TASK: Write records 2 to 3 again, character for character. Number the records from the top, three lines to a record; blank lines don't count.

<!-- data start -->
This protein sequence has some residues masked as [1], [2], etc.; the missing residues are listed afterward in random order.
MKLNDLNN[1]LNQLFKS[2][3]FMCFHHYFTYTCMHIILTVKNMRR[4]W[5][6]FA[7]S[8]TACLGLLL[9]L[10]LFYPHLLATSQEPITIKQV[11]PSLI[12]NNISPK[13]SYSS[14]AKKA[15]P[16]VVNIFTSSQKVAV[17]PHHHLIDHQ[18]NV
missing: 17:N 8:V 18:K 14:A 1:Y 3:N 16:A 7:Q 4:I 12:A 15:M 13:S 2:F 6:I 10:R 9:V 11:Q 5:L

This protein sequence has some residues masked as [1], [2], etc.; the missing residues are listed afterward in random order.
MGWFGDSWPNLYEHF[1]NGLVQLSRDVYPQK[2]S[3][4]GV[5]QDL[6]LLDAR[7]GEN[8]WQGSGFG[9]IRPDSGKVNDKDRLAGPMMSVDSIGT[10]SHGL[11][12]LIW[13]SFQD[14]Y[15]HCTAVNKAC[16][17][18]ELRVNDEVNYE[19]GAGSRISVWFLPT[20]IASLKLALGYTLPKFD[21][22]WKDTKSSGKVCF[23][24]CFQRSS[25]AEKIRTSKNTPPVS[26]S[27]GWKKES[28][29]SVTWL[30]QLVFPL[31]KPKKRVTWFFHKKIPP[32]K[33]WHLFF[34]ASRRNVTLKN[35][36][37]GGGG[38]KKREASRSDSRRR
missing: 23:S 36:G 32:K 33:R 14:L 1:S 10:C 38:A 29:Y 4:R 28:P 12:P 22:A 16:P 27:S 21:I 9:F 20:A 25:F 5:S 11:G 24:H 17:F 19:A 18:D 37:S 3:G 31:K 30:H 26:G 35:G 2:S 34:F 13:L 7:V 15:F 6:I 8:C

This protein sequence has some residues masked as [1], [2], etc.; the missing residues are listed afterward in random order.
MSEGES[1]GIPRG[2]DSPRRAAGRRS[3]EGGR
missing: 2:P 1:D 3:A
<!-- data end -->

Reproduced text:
This protein sequence has some residues masked as [1], [2], etc.; the missing residues are listed afterward in random order.
MGWFGDSWPNLYEHF[1]NGLVQLSRDVYPQK[2]S[3][4]GV[5]QDL[6]LLDAR[7]GEN[8]WQGSGFG[9]IRPDSGKVNDKDRLAGPMMSVDSIGT[10]SHGL[11][12]LIW[13]SFQD[14]Y[15]HCTAVNKAC[16][17][18]ELRVNDEVNYE[19]GAGSRISVWFLPT[20]IASLKLALGYTLPKFD[21][22]WKDTKSSGKVCF[23][24]CFQRSS[25]AEKIRTSKNTPPVS[26]S[27]GWKKES[28][29]SVTWL[30]QLVFPL[31]KPKKRVTWFFHKKIPP[32]K[33]WHLFF[34]ASRRNVTLKN[35][36][37]GGGG[38]KKREASRSDSRRR
missing: 23:S 36:G 32:K 33:R 14:L 1:S 10:C 38:A 29:Y 4:R 28:P 12:P 22:A 16:P 27:S 21:I 9:F 20:A 25:F 5:S 11:G 24:H 17:F 19:A 18:D 37:S 3:G 31:K 30:H 26:G 35:G 2:S 34:F 13:L 7:V 15:F 6:I 8:C

This protein sequence has some residues masked as [1], [2], etc.; the missing residues are listed afterward in random order.
MSEGES[1]GIPRG[2]DSPRRAAGRRS[3]EGGR
missing: 2:P 1:D 3:A